In Borkowski v. Karalash et al., 2023 ONSC 6274, the plaintiff was involved in a motor vehicle accident on May 15, 2014, and alleged to have suffered injuries. The plaintiff sought leave to bring a motion to transfer the matter to simplified procedure without a jury.
The plaintiff took the position that the matter ought to proceed under the Simplified Rules and instructed her counsel to move to strike the jury notice, which is the subject of this motion. The plaintiff argued that her damages will likely not exceed the revised monetary limitations of Rule 76 of the Rules of Civil Procedure, R.R.O. 1990, Reg. 194 (“Rules”). As a result, the plaintiff sought permission to amend her statement of claim to limit her damages to $200,000.00 and to strike the jury notice.
The defendants took the position that they had been ready for trial since June 2020 and that one of the most significant causes for the delay in moving this matter to trial was the plaintiff herself and her actions.
Justice Rasaiah struck the jury notice and permitted the plaintiff to amend her pleadings to reduce her damage claim to fit the monetary jurisdiction of the Simplified Procedure.
Justice Rasaiah found that there was no evidence that the defendants would suffer any functional disadvantage by having the case adjudicated by a judge alone as opposed to a judge sitting with a jury. On the other hand, the plaintiff had presented evidence that was not challenged by the defence when they argued that a 2-week civil jury trial could potentially be financially devastating. Therefore, the Court concluded that based on the amount in dispute and the complexity of the issues, the proportionate result supports striking the jury; permitting the amendment; and ordering that the trial proceed under the summary trial provisions set out in Rule 76.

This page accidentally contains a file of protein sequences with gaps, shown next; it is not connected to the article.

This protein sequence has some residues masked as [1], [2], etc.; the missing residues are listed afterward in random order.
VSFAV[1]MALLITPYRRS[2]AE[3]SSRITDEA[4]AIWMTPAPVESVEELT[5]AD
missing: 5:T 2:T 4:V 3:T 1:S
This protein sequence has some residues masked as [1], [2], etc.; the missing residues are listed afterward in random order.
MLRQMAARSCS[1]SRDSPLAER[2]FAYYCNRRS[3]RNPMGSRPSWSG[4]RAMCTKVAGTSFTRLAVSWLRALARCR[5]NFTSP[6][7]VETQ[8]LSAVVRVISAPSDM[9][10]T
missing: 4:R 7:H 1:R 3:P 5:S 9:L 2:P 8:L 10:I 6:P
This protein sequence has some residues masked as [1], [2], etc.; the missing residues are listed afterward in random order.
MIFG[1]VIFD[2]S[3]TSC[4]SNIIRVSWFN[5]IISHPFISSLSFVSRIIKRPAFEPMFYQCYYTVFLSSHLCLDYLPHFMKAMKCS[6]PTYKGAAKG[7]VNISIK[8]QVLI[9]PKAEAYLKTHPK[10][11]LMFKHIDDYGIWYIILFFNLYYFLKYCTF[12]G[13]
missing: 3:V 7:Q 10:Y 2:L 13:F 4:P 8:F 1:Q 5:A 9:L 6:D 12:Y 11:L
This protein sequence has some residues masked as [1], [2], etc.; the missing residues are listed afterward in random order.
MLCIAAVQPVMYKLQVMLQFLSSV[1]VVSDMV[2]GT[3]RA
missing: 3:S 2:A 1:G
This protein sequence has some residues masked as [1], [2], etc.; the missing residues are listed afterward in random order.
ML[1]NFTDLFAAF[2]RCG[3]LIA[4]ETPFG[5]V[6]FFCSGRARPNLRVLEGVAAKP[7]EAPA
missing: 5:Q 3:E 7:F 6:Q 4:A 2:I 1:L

This decision from the Superior Court is troubling for several reasons. First, it is assumed that if the case was to proceed as a judge alone trial, it may result in the matter being heard sooner than later. The plaintiffs failed to present evidence supporting this position. Further, the Court fails to give due consideration to the fact that the plaintiff actually requested to move the trial to 2025 when the parties attended assignment court. Second, Justice Rasaiah did not fully address the defendants’ submissions regarding delay and found that they had no bearing in whether the discharge of a jury ought to be ordered. Though seemingly not argued by the defendants, it can be contemplated that the defendants prepared the case as a jury case and that their strategy would have been different if it were a judge alone case. It was apparently nowhere with the Judge’s contemplation that the right to a jury trial is something that case law suggests not be trifled with absent a compelling reason.